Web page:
Turns out, eating black-eyed peas on New Year's Day has been a tradition in the South for more than 120 years.
There are two stories about how the tradition got started. One dates back to the Civil War, and the other goes back to the 1700s.
According to the Civil War-era story, when General William Sherman burned his way across the South, he didn't destroy black-eyed pea crops because he viewed them as no better than food for horses. So the peas were one of the few crops left after Sherman's march ended around December 21. Southerns cooked them with bacon, ham, onions, or hot sauce, and wished for a happier new year.
The older story has the tradition beginning in 1730s witih the Jewish community in Georgia. (Though eating black-eyed peas on New Year's Day as a good luck tradition was recorded as far back as 500 CE.)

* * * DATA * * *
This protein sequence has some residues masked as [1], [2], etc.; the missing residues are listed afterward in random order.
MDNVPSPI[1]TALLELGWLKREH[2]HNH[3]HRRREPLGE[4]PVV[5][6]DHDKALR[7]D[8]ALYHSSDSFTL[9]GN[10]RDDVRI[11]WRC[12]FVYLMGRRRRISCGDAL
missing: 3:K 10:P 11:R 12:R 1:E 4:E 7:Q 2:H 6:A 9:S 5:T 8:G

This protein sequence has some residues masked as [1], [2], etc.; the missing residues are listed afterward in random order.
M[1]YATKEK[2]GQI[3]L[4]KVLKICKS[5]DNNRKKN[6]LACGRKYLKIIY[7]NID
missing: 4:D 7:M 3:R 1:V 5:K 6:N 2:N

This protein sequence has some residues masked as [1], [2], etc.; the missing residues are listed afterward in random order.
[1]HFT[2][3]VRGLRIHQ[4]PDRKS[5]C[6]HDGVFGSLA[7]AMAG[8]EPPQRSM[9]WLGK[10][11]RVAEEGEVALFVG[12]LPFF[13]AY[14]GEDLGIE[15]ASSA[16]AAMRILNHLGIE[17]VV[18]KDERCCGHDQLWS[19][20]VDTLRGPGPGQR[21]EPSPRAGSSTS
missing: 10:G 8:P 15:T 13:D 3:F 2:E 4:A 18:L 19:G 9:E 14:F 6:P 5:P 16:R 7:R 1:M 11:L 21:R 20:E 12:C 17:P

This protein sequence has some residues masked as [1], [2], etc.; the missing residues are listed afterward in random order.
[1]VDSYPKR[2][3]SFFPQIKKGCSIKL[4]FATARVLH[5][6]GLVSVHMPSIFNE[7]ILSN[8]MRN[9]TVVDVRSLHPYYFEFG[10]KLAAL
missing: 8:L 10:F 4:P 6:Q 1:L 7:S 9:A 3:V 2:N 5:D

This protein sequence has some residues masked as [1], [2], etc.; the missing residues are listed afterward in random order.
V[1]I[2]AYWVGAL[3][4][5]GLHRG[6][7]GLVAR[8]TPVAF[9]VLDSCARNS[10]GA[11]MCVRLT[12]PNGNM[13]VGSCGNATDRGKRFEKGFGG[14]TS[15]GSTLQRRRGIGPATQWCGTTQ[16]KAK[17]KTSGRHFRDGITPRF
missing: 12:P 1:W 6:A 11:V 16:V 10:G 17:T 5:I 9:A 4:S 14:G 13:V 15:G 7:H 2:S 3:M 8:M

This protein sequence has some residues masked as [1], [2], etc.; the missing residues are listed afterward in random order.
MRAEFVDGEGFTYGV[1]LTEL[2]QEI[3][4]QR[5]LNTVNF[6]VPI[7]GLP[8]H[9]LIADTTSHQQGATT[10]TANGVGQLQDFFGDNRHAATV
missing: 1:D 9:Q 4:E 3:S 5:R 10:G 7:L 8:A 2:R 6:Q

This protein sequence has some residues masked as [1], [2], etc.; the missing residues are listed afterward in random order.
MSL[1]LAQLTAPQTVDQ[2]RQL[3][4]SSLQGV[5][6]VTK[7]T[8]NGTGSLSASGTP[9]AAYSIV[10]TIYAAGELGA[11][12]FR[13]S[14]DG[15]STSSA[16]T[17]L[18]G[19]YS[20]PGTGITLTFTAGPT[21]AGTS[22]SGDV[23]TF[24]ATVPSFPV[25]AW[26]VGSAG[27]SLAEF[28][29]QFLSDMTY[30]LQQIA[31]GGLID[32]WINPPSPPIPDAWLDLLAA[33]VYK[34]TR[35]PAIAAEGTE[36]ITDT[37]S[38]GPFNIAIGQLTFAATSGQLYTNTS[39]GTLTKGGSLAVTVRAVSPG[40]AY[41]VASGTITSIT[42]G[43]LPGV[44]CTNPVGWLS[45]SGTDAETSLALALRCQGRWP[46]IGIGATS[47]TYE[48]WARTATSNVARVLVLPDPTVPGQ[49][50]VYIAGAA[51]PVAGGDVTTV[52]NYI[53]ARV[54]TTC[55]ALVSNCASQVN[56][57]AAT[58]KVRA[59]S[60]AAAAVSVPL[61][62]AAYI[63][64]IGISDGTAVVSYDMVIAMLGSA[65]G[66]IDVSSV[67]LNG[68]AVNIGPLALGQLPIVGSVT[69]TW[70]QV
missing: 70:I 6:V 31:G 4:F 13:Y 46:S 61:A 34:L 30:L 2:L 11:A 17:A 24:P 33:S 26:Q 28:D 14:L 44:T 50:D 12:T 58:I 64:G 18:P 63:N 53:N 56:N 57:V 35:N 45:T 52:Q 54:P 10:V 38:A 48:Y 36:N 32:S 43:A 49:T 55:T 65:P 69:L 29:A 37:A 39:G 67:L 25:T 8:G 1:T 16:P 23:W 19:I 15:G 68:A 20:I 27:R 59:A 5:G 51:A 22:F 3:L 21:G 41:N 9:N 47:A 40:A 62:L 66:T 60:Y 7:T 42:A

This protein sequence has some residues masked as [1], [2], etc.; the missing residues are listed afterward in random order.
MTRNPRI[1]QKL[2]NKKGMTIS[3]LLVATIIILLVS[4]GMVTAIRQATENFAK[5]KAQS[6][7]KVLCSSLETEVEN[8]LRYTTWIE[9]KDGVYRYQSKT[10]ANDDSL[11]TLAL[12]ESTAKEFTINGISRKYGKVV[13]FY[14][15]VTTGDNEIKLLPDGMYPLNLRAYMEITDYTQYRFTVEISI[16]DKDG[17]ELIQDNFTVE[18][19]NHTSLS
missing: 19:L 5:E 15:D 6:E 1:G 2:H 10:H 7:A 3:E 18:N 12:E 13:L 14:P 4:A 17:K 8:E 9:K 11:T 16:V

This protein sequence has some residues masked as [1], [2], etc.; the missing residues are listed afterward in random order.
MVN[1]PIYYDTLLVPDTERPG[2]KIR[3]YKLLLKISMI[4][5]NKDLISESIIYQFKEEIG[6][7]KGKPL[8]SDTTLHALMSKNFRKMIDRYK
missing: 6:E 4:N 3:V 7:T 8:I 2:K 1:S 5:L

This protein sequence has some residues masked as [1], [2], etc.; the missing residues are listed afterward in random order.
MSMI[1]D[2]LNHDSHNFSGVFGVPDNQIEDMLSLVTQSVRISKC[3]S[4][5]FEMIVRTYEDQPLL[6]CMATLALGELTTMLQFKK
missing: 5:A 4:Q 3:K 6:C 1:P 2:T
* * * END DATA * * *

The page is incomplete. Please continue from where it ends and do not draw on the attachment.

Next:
Either way, the tradition is definitely a thing we do "down here." And, of course, there are variations on how to prepare black-eyed peas. We've got some great recipes to choose from. (Hey, owners of our 20th Anniversary Cookbook, check out pg. 23!)
You'll find fresh black-eyed peas, along with collard, turnip, and mustard greens, in our Produce department. Note: You cannot forget the cornbread! My grandmother made hers with sugar and vanilla yogurt. But you can try our cornbread mixes. Choose from Honey or Cheddar Jalapeño mix.
Also, while my heart belongs to cold sweet tea as a beverage of choice, I can definitely appreciate a good wine—especially when it's on sale, like ours are!
Happy New Year!